From: Laurence Doemeny <ldoemeny**At_Symbol_Here**COX.NET>
Subject: Re: [DCHAS-L] Colorado methanol fire case
Date: Mon, 27 Oct 2014 09:32:51 -0700
Reply-To: DCHAS-L <DCHAS-L**At_Symbol_Here**MED.CORNELL.EDU>
Message-ID: 009001cff203$a729c570$f57d5050$**At_Symbol_Here**net
In-Reply-To <75G81p00X1tyVfQ015GAdX>

First, let me explain that I have no knowledge of
the course requirements for becoming a school
chemistry teacher. From the discussion I image
that it may not be a degree in chemistry but even
if the qualifications for chemistry teacher
includes a degree in chemistry just how much of
that instruction prepares the teacher for
conducting demonstrations and do the required
courses for school teachers include safety issues.
Now with that said let me add:

When investigating mishaps such as this we look
for the root cause of the incident. In past cases
it was learned that one incident involved the
further addition of methanol to a demonstration
resulting is a serious flair up and spilling a
large amount of methanol. Was this really the
root cause? Most will be quick to blame the
person in the line of fire or active cause, but
active causes are rarely the sole or root cause of
accidents. I suggest that that the root causes,
or latent ones, were the demonstrator's lack of
understanding due to chemical safety not being
part of the education process and that the
institution did not vet the use of chemicals or
have a safety officer conduct a hazard analysis
for the demonstration. Several of this list
server members, the ACS Division of Chemical
Health and Safety, and the Committee on Chemical
Safety continually campaigns for teaching chemical
safety in the chemistry curricula so clearly it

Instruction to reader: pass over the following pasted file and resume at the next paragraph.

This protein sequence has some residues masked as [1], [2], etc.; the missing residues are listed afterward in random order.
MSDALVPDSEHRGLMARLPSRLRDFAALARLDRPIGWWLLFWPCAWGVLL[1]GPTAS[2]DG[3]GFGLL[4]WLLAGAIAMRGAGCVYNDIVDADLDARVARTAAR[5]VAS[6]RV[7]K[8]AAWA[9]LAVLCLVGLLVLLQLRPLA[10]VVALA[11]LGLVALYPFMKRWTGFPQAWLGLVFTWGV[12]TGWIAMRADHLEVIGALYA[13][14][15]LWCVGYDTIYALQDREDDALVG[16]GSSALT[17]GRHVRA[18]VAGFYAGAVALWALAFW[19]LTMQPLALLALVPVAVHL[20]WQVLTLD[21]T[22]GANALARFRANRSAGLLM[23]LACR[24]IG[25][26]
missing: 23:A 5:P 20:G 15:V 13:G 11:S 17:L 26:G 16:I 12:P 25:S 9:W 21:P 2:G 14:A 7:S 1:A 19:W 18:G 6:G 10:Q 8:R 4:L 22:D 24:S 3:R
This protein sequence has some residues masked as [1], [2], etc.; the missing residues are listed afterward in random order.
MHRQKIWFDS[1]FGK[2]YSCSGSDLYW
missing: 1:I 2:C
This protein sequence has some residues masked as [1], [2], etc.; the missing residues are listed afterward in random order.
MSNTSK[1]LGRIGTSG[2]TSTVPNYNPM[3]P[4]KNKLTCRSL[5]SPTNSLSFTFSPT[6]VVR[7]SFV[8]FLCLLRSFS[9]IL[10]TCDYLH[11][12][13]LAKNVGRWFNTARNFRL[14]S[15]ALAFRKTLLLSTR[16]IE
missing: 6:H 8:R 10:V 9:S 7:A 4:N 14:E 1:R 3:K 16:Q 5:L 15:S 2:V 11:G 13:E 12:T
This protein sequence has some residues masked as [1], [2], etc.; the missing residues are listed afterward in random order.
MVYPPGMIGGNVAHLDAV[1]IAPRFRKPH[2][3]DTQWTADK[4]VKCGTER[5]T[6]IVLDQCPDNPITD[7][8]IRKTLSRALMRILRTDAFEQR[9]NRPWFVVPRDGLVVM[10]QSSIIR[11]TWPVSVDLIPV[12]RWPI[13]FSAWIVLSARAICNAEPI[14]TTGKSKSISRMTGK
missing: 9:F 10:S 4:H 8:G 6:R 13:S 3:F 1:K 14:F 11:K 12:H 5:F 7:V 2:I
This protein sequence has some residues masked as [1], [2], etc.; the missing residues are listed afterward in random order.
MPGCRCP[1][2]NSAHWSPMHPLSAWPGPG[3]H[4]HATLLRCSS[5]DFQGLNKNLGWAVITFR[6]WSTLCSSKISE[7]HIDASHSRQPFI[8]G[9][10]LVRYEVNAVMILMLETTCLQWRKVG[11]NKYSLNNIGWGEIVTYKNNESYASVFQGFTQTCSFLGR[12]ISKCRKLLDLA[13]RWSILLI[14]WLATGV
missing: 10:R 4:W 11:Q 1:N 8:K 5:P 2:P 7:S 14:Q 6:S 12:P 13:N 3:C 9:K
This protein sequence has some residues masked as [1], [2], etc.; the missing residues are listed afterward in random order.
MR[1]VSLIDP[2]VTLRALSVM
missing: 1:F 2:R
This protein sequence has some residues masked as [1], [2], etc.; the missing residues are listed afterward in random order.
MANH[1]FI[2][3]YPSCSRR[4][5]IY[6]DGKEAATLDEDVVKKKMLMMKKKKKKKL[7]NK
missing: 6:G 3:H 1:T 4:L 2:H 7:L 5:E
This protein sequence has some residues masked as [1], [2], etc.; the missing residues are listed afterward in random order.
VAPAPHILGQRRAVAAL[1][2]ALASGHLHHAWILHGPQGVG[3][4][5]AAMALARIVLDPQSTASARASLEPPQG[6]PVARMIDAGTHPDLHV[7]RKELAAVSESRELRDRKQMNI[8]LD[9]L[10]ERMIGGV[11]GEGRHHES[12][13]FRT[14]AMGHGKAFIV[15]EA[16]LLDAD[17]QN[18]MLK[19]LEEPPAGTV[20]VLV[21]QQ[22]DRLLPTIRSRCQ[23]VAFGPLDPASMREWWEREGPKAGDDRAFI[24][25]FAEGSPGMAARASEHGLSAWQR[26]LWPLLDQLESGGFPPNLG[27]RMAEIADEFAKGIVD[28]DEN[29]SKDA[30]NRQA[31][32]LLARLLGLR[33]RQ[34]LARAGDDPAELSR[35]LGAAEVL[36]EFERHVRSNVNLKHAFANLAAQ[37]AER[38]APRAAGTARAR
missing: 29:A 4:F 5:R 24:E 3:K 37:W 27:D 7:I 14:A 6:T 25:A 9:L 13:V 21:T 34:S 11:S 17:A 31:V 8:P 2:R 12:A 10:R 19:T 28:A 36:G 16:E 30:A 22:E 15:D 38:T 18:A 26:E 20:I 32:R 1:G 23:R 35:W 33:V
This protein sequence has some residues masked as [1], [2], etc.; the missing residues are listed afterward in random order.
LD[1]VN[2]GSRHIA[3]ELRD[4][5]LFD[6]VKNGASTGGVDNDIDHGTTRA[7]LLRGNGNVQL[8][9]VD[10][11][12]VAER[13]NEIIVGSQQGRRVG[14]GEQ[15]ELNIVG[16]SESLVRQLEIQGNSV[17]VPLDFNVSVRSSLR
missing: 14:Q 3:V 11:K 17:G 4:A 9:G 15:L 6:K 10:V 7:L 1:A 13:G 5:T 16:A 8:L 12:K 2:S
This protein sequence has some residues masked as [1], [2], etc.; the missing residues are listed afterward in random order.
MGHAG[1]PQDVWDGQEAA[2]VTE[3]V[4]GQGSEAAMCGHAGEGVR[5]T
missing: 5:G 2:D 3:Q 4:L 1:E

could be that many chemistry graduates are ill
prepared for conducting demonstrations. Now
transfer that to the curricula for science
teachers and the situation could be even less
safety training.

It appears that this teacher may be bearing the
burden for several systems that failed him. Yes,
he conducted the demonstration but the school may
have failed to review the teacher's safety
knowledge, and may have failed to review the
safety of what was occurring (active cause). .

I have been saying that the employer should
conduct due diligence for what chemicals they are
letting people use on their premises, and this
case is no different. I hope that the
investigation of this situation goes back to what
the employer and the educational institutions may
have failed to do.

Laurence Doemeny

-----Original Message-----
From: DCHAS-L Discussion List
[mailto:dchas-l**At_Symbol_Here**MED.CORNELL.EDU] On Behalf Of
Ralph Stuart
Sent: Friday, October 24, 2014 10:13 AM
Subject: [DCHAS-L] Colorado methanol fire case

I was struck the story in this morning's headlines
that the Former Colorado Teacher was charged with
four counts of third-degree assault, a Class 1
misdemeanor in the methanol demonstration lab
explosion that occurred last month.

This seems much more likely to set a precedent
than the UCLA fire, which was based on labor law
specific to California. I hope that people who are
in Colorado will let us know how this case
proceeds, as it's not uncommon for these stories
to fall off the press's radar.

- Ralph

Ralph Stuart

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